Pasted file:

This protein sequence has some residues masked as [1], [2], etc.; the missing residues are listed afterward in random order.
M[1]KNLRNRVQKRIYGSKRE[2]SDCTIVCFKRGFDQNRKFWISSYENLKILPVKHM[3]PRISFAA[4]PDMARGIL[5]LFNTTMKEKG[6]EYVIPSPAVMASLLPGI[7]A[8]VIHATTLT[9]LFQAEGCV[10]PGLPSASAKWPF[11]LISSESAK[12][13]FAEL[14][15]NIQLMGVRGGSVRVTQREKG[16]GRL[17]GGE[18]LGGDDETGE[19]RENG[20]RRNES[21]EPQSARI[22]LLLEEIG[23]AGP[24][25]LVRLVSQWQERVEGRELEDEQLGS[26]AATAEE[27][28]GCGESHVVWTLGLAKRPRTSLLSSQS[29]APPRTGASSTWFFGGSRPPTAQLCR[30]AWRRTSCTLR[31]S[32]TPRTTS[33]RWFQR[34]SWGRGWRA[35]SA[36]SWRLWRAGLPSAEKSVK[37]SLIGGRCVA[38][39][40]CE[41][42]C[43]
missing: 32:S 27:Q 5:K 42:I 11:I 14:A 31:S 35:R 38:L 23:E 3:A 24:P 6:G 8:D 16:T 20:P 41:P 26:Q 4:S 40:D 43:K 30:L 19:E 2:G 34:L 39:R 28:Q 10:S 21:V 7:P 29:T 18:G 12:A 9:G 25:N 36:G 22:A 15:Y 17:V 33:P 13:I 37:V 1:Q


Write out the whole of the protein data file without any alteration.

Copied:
This protein sequence has some residues masked as [1], [2], etc.; the missing residues are listed afterward in random order.
M[1]KNLRNRVQKRIYGSKRE[2]SDCTIVCFKRGFDQNRKFWISSYENLKILPVKHM[3]PRISFAA[4]PDMARGIL[5]LFNTTMKEKG[6]EYVIPSPAVMASLLPGI[7]A[8]VIHATTLT[9]LFQAEGCV[10]PGLPSASAKWPF[11]LISSESAK[12][13]FAEL[14][15]NIQLMGVRGGSVRVTQREKG[16]GRL[17]GGE[18]LGGDDETGE[19]RENG[20]RRNES[21]EPQSARI[22]LLLEEIG[23]AGP[24][25]LVRLVSQWQERVEGRELEDEQLGS[26]AATAEE[27][28]GCGESHVVWTLGLAKRPRTSLLSSQS[29]APPRTGASSTWFFGGSRPPTAQLCR[30]AWRRTSCTLR[31]S[32]TPRTTS[33]RWFQR[34]SWGRGWRA[35]SA[36]SWRLWRAGLPSAEKSVK[37]SLIGGRCVA[38][39][40]CE[41][42]C[43]
missing: 32:S 27:Q 5:K 42:I 11:I 14:A 31:S 35:R 38:L 23:E 3:A 24:P 6:G 8:D 16:T 20:P 41:P 26:Q 4:S 40:D 43:K 30:L 19:E 2:G 34:L 39:R 28:Q 10:S 21:V 7:P 29:T 18:G 12:A 9:G 25:N 36:G 22:A 15:Y 17:V 33:P 13:I 37:V 1:Q